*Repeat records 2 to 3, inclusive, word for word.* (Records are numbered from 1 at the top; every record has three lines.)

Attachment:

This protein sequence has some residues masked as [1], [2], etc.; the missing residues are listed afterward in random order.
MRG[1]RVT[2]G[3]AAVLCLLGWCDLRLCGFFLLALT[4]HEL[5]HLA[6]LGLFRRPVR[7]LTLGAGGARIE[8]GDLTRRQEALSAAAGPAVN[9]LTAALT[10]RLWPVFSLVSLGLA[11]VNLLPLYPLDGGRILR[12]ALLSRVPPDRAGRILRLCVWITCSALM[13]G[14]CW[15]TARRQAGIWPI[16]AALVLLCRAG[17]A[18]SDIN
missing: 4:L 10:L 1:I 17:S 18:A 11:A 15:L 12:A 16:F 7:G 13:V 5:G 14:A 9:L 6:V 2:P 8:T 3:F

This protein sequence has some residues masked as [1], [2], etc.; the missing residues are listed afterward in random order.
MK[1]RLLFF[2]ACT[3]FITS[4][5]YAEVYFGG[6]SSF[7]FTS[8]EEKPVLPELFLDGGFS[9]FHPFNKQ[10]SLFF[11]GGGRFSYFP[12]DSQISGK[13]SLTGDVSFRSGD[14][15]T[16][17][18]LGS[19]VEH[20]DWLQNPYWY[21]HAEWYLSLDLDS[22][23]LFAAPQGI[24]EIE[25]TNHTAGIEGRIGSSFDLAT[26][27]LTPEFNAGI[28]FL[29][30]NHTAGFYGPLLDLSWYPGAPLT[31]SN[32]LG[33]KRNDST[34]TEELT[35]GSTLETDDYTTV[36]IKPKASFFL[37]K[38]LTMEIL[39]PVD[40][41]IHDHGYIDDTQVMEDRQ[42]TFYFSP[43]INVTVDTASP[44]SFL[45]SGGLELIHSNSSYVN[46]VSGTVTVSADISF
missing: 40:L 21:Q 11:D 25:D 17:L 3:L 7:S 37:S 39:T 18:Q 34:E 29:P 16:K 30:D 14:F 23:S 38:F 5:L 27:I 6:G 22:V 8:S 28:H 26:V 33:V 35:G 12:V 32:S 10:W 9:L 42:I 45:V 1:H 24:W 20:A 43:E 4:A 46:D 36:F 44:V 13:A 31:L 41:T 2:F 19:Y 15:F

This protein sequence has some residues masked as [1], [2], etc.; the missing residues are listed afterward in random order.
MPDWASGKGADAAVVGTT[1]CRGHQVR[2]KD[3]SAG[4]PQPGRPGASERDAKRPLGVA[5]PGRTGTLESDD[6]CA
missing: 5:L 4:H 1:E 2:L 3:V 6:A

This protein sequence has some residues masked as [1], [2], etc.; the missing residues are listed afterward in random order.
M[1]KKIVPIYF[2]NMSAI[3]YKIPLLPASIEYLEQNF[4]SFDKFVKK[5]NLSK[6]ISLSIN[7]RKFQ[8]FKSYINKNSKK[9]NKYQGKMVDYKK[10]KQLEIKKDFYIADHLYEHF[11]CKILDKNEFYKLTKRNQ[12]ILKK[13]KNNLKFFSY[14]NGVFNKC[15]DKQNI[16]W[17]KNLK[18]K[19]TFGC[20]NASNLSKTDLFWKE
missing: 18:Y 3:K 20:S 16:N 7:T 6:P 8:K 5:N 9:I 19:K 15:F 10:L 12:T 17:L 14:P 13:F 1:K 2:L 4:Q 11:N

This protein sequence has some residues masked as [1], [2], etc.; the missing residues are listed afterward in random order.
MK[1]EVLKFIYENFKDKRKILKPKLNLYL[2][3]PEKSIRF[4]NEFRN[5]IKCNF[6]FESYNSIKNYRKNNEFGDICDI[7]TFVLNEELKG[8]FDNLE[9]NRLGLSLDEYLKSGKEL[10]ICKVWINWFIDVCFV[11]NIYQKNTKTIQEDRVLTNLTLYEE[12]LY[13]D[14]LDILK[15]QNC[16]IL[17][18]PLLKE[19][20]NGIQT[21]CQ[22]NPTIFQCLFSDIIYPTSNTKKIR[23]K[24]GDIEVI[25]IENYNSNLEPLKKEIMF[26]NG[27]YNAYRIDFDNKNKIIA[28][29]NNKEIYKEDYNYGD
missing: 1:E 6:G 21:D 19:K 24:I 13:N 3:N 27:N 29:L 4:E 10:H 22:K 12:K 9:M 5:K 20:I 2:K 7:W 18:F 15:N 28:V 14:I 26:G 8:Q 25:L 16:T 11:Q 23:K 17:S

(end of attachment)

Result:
This protein sequence has some residues masked as [1], [2], etc.; the missing residues are listed afterward in random order.
MK[1]RLLFF[2]ACT[3]FITS[4][5]YAEVYFGG[6]SSF[7]FTS[8]EEKPVLPELFLDGGFS[9]FHPFNKQ[10]SLFF[11]GGGRFSYFP[12]DSQISGK[13]SLTGDVSFRSGD[14][15]T[16][17][18]LGS[19]VEH[20]DWLQNPYWY[21]HAEWYLSLDLDS[22][23]LFAAPQGI[24]EIE[25]TNHTAGIEGRIGSSFDLAT[26][27]LTPEFNAGI[28]FL[29][30]NHTAGFYGPLLDLSWYPGAPLT[31]SN[32]LG[33]KRNDST[34]TEELT[35]GSTLETDDYTTV[36]IKPKASFFL[37]K[38]LTMEIL[39]PVD[40][41]IHDHGYIDDTQVMEDRQ[42]TFYFSP[43]INVTVDTASP[44]SFL[45]SGGLELIHSNSSYVN[46]VSGTVTVSADISF
missing: 40:L 21:Q 11:D 25:D 17:L 3:L 7:S 37:S 39:T 18:Q 34:E 29:P 16:K 30:D 14:F 23:S 38:F 5:L 27:I 6:G 22:V 8:S 28:H 26:V 33:V 35:G 12:V 32:S 10:W 9:L 42:I 45:V 1:H 24:W 20:A 43:E 4:A 46:D 36:F 44:V 13:A 31:L 41:T 2:F 19:Y 15:F

This protein sequence has some residues masked as [1], [2], etc.; the missing residues are listed afterward in random order.
MPDWASGKGADAAVVGTT[1]CRGHQVR[2]KD[3]SAG[4]PQPGRPGASERDAKRPLGVA[5]PGRTGTLESDD[6]CA
missing: 5:L 4:H 1:E 2:L 3:V 6:A